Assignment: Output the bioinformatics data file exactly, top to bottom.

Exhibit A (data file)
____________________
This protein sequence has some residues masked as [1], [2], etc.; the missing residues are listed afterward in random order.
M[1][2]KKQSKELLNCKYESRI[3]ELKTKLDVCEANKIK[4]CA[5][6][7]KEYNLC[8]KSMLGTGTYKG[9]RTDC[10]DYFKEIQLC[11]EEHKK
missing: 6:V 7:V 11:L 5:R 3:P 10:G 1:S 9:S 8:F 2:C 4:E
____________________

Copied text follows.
This protein sequence has some residues masked as [1], [2], etc.; the missing residues are listed afterward in random order.
M[1][2]KKQSKELLNCKYESRI[3]ELKTKLDVCEANKIK[4]CA[5][6][7]KEYNLC[8]KSMLGTGTYKG[9]RTDC[10]DYFKEIQLC[11]EEHKK
missing: 6:V 7:V 11:L 5:R 3:P 10:G 1:S 9:S 8:F 2:C 4:E